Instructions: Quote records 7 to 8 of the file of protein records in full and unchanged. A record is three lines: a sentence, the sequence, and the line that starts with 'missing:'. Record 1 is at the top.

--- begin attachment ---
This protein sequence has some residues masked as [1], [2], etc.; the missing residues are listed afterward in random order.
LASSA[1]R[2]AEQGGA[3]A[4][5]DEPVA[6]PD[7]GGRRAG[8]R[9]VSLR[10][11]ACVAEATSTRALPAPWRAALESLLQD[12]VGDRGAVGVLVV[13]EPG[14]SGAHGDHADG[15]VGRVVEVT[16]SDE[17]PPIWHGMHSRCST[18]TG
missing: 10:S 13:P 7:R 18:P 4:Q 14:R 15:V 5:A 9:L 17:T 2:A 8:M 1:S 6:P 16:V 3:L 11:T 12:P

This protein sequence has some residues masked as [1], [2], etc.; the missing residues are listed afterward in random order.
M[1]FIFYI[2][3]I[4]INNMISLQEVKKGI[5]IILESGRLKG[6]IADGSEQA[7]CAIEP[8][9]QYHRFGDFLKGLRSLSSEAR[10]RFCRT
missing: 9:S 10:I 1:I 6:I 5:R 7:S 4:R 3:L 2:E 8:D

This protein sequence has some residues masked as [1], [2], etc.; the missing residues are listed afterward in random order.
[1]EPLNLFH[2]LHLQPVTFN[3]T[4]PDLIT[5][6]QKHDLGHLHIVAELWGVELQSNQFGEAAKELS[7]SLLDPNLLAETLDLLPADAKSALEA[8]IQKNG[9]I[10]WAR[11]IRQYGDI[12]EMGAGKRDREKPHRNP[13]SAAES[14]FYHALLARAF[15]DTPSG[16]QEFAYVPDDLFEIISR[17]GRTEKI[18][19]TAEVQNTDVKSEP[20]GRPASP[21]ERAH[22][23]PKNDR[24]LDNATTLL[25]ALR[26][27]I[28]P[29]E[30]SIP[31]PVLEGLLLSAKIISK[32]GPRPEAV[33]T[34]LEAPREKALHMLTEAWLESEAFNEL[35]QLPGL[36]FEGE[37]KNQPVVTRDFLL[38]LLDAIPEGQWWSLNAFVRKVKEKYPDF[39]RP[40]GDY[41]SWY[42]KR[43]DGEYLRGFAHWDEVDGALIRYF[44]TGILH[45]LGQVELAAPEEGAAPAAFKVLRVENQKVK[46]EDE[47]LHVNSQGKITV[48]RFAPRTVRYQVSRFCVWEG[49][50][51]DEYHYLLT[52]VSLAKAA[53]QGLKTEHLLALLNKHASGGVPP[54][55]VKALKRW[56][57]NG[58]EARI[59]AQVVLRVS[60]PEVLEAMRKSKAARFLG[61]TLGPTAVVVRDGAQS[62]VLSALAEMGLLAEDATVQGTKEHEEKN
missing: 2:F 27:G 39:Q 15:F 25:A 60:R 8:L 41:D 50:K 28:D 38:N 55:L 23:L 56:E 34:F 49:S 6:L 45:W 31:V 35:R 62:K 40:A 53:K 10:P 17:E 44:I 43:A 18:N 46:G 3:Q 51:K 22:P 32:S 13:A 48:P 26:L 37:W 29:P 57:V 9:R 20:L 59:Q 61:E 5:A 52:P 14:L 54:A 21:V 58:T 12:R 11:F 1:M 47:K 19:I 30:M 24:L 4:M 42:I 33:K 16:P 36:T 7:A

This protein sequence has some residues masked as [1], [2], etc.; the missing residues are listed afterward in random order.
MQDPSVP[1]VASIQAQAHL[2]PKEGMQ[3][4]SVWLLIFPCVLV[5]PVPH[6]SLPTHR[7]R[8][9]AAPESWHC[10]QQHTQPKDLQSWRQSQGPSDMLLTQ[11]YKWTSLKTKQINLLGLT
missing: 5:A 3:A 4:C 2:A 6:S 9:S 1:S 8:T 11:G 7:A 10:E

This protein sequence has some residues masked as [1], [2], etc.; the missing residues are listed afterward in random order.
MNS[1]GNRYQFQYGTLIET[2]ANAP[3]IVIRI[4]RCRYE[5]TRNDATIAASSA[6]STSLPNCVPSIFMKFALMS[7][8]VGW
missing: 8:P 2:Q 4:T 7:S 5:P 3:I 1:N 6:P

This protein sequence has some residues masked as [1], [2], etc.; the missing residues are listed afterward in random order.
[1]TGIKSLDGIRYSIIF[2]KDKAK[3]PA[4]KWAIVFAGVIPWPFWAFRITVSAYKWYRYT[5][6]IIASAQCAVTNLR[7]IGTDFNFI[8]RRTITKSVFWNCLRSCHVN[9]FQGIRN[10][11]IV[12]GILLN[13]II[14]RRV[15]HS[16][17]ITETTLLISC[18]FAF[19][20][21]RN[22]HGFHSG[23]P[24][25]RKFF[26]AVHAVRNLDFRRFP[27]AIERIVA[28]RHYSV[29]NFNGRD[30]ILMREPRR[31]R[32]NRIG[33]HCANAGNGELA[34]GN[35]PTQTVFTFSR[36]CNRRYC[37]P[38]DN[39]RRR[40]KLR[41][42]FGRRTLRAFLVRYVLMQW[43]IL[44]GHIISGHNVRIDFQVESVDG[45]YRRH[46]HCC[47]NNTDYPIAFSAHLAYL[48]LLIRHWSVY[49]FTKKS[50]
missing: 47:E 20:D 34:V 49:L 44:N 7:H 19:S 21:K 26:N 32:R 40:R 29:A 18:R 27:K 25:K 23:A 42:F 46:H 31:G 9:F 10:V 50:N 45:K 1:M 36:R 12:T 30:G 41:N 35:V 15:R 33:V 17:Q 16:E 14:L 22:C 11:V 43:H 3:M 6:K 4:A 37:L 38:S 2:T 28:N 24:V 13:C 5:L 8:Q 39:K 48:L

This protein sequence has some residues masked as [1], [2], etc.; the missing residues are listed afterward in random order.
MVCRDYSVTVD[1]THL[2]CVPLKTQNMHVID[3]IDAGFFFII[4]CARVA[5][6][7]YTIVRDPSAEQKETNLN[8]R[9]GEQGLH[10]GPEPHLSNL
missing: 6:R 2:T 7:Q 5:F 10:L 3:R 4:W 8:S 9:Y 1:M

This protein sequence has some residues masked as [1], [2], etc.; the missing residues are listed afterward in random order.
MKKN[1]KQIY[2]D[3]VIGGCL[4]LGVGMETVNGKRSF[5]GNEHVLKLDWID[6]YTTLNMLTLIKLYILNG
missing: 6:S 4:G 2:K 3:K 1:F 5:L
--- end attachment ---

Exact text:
This protein sequence has some residues masked as [1], [2], etc.; the missing residues are listed afterward in random order.
MVCRDYSVTVD[1]THL[2]CVPLKTQNMHVID[3]IDAGFFFII[4]CARVA[5][6][7]YTIVRDPSAEQKETNLN[8]R[9]GEQGLH[10]GPEPHLSNL
missing: 6:R 2:T 7:Q 5:F 10:L 3:R 4:W 8:S 9:Y 1:M

This protein sequence has some residues masked as [1], [2], etc.; the missing residues are listed afterward in random order.
MKKN[1]KQIY[2]D[3]VIGGCL[4]LGVGMETVNGKRSF[5]GNEHVLKLDWID[6]YTTLNMLTLIKLYILNG
missing: 6:S 4:G 2:K 3:K 1:F 5:L